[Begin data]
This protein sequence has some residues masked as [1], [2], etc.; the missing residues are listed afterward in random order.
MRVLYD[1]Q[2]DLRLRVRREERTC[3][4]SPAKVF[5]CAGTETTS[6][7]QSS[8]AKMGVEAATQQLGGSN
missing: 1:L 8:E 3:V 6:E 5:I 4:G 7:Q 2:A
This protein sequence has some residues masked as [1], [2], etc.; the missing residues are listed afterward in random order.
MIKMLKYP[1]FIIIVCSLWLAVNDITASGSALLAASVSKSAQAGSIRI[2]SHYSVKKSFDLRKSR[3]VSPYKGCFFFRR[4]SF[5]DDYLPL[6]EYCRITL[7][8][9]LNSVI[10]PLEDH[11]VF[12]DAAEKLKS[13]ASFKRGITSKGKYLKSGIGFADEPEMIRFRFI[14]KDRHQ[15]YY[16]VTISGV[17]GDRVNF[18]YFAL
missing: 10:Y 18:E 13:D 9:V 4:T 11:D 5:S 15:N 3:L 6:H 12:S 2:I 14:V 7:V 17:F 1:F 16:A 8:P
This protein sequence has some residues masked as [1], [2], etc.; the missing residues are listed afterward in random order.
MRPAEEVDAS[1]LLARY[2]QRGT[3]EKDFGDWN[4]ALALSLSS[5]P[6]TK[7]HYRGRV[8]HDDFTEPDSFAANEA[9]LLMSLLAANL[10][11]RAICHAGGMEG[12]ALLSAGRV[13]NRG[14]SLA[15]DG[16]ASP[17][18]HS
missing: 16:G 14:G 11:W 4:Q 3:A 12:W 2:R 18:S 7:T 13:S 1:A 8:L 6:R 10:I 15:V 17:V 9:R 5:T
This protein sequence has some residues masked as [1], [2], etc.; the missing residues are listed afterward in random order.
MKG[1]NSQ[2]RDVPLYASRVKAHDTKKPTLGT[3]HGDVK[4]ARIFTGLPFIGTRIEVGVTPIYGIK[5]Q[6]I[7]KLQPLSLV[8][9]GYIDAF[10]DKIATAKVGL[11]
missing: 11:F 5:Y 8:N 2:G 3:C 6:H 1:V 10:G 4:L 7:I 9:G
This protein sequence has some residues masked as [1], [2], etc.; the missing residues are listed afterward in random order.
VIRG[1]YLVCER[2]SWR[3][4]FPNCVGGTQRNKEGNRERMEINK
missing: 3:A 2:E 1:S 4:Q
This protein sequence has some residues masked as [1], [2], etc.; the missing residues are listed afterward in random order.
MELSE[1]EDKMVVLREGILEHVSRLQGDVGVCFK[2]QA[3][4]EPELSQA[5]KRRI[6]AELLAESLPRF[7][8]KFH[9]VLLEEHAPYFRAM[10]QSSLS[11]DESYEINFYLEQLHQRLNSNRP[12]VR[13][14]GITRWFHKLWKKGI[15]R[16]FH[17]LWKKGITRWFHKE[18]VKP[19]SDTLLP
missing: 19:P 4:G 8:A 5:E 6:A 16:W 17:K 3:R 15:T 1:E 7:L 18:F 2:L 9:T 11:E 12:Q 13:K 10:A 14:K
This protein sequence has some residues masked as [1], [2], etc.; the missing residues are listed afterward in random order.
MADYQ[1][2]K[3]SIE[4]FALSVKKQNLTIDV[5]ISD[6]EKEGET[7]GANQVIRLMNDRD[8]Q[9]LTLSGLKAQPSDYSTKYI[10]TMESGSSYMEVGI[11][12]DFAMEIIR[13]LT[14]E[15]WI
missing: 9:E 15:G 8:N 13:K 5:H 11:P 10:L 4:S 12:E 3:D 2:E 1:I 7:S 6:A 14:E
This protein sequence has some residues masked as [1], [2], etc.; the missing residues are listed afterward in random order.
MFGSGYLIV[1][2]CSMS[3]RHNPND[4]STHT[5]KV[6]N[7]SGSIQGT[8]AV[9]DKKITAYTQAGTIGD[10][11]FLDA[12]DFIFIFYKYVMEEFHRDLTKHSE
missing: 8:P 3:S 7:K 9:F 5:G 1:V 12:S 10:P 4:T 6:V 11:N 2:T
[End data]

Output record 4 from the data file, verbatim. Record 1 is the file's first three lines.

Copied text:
This protein sequence has some residues masked as [1], [2], etc.; the missing residues are listed afterward in random order.
MKG[1]NSQ[2]RDVPLYASRVKAHDTKKPTLGT[3]HGDVK[4]ARIFTGLPFIGTRIEVGVTPIYGIK[5]Q[6]I[7]KLQPLSLV[8][9]GYIDAF[10]DKIATAKVGL[11]
missing: 11:F 5:Y 8:N 2:G 3:C 6:H 1:V 10:G 4:L 7:I 9:G